Feline herpesvirus is commonly associated with FURTD (34). Viral shedding is intermittent and the virus may stay latent in trigeminal ganglia making detection by RT-PCR on oropharyngeal swab uncertain (35). A Spanish study in a population of 358 cats has shown FHV-1 carriage in 28.3% of cats with FURTD, 15.3% of cats with oral lesions, and 6% of healthy cats (36). In a study in cats affected by FCGS, presence of FHV-1 was not significantly different in diseased cats (13.5%) and in controls (6.0%) (19). We tested 17.5% (14/80) cats positive for FHV-1, which is in accordance with the previous studies.

Cats included in this study were referred for the treatment of FCGS and showed severe oral inflammatory lesions; 63.5% of them had a GCSIS greater than 2 out of 4 and 73.6% of them had an ASIS greater than 3 out of 4. Mild mandibular lymph node enlargement was noticed in 65.6% of the cats and severe enlargement in 34.4% of them. Direct comparison with other studies is not possible as there is no standard scoring system for this condition. A low FCV load (<10e4 copies per sample) was found in 43.3% of the cats and a high FCV load was found in 56.7% of the cats. Nevertheless, no significant relation was found between FCV load and severity of oral lesions (assessed through GCSIS or ASIS). A significant correlation (P = 0.0325) was found between FCV load and presence of lingual ulcers. In a previous report, oral ulcerations including lingual ulcers were significantly associated with FCV-positive cats (20). However, in that same study though FCV load was higher in diseased cats than in healthy cats, statistical significance was not reached (20). Based on the results of this study, it cannot be speculated that cats with a higher FCV load present with more severe oral ulcerative lesions or that cats with severe oral lesions have a higher viral load. No other signalment or history parameter was correlated with severity of oral lesions. Interestingly, duration of clinical signs was not correlated to clinical scores. Because of the case selection and referral practice nature, median duration of clinical signs at time of referral was 12 months (range 0.5, 60 months) (mean 14.6 ± 12.7 months); lesions may have been at that time already so severe that differences were not significant anymore. At time of referral, cats were receiving various treatments including SAID (56%), antibiotics (49.5%), and NSAID (31%). The type of preoperative treatment was not found to significantly influence the severity of oral lesions. This is in agreement with previous reports, which reported that no medical treatment is found superior to another (37, 38).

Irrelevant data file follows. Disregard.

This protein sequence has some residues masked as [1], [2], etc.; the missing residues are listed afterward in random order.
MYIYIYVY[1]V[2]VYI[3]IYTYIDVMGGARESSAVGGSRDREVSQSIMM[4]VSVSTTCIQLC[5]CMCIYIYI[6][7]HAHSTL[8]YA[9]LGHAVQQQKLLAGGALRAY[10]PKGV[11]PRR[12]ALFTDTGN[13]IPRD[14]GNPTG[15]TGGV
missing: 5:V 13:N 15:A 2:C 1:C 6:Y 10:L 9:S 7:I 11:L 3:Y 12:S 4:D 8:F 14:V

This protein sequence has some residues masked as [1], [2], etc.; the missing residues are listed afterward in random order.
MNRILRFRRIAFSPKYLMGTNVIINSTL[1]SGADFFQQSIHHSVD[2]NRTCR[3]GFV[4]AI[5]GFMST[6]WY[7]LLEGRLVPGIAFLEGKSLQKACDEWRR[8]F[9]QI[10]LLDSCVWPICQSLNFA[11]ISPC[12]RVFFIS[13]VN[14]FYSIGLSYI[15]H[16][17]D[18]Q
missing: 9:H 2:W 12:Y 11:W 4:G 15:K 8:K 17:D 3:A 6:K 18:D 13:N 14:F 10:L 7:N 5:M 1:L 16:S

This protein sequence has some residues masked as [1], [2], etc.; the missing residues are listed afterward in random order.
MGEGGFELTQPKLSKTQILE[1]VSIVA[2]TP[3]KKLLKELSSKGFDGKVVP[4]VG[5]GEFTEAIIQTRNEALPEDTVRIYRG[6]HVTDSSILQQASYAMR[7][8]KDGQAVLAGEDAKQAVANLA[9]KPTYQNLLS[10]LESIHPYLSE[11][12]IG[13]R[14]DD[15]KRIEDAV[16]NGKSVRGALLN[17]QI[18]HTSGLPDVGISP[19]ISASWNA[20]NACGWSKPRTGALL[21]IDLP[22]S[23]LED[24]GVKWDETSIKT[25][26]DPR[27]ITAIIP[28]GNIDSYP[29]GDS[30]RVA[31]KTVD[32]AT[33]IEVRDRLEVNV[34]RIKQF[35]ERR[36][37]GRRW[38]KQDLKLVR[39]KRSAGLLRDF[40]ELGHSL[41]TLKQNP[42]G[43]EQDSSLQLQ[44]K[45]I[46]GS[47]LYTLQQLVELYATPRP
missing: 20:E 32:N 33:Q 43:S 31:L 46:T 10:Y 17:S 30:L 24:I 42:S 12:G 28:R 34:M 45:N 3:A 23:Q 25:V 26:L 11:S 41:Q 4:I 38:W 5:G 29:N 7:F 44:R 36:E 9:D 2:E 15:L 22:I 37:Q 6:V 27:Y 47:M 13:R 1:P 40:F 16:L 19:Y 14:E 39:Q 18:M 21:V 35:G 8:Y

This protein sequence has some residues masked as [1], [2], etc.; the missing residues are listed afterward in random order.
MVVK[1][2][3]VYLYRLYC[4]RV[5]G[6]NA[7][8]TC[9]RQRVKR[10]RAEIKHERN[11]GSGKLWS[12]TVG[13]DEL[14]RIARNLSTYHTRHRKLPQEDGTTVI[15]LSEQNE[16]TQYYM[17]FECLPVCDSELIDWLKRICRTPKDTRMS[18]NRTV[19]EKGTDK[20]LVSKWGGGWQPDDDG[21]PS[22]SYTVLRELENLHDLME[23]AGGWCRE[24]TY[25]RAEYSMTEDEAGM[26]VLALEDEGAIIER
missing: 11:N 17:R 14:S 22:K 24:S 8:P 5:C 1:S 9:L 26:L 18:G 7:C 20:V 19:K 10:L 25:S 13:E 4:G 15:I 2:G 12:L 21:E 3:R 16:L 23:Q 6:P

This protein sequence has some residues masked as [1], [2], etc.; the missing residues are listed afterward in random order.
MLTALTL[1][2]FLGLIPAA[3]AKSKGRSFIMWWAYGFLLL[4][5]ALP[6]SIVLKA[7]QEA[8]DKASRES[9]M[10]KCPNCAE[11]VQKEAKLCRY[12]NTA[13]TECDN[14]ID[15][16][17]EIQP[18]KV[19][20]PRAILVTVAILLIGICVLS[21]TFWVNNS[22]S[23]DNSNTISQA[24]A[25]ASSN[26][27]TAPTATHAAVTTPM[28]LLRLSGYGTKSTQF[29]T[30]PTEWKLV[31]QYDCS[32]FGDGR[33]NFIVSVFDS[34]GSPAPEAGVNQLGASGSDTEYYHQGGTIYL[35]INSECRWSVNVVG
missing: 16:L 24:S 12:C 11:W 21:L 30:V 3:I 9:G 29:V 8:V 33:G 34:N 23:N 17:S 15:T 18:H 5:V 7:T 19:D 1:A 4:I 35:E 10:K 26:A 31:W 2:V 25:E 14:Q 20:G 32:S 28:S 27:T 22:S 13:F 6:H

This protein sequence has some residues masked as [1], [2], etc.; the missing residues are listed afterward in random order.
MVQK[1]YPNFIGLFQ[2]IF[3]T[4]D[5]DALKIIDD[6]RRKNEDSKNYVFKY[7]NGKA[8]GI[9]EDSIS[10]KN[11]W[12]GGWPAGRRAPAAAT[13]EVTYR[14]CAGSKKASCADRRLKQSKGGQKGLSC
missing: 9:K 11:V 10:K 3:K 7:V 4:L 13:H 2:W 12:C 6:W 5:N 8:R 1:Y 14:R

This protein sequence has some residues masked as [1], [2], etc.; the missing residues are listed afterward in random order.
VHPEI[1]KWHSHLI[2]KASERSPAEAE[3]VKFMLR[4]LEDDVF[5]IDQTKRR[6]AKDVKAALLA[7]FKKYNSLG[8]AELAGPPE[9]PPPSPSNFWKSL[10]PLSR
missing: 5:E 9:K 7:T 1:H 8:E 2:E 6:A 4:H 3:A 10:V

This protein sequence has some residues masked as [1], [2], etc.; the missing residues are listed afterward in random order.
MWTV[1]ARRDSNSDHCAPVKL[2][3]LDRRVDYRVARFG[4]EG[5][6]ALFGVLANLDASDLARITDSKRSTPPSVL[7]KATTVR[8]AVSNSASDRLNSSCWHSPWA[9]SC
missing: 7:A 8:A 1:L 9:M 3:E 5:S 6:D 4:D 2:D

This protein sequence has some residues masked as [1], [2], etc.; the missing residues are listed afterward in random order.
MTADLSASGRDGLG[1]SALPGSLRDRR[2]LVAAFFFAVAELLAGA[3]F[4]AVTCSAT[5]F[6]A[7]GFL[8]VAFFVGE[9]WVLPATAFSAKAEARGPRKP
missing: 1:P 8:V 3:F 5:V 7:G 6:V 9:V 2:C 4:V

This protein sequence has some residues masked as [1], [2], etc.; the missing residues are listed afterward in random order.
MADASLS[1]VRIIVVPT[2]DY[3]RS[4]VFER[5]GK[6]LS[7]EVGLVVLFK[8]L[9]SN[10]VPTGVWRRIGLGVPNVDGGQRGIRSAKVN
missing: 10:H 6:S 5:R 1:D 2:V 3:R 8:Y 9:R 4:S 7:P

Because of the referral nature of our practice, postoperative examination was performed at the general practitioner’s practice for some cats and only 56 cats could be included in the second part of this study. SME was performed in 84%, PME in 11%, and FME in 5% of the cats. No statistical difference was found between the three techniques but the low numbers in the two latter categories may have resulted in a low statistical power. Nevertheless, a recent retrospective study did not show any differences in outcome between SME and FME (3). Most clinical scores significantly improved within the first 100 days confirming the positive effect of dental extractions in cats suffering from FCGS (3, 5, 8). After that period, differences were scarce and might be explained by the fact that cats needing recheck examination beyond 100 days post-operatively were mostly refractory cases showing little or no clinical improvement.

Full mouth or SME is considered to be the current standard of care for FCGS with approximately 70–80% of cats showing substantial improvement or complete remission (35, 8). In our cohort, 18/56 (32.1%) cats were clinically cured after extractions (no persistent clinical signs or lesions) and 11/56 (19.6%) did not require any medical treatment beyond chlorhexidine topical treatment, though they still showed some level of inflammation. Overall, 29/56 (51.8%) showed significant improvement or cure within a median time of 38 days (range 14, 228 days) (mean 67.3 ± 60.0 days). Accordingly, the owners reported a high satisfaction rate: 34/56 (60.7%) cats were considered significantly improved or cured. This owner’s satisfaction rate was significantly correlated with clinical improvement and cure (P < 0.0001). These results confirm those of previously published studies.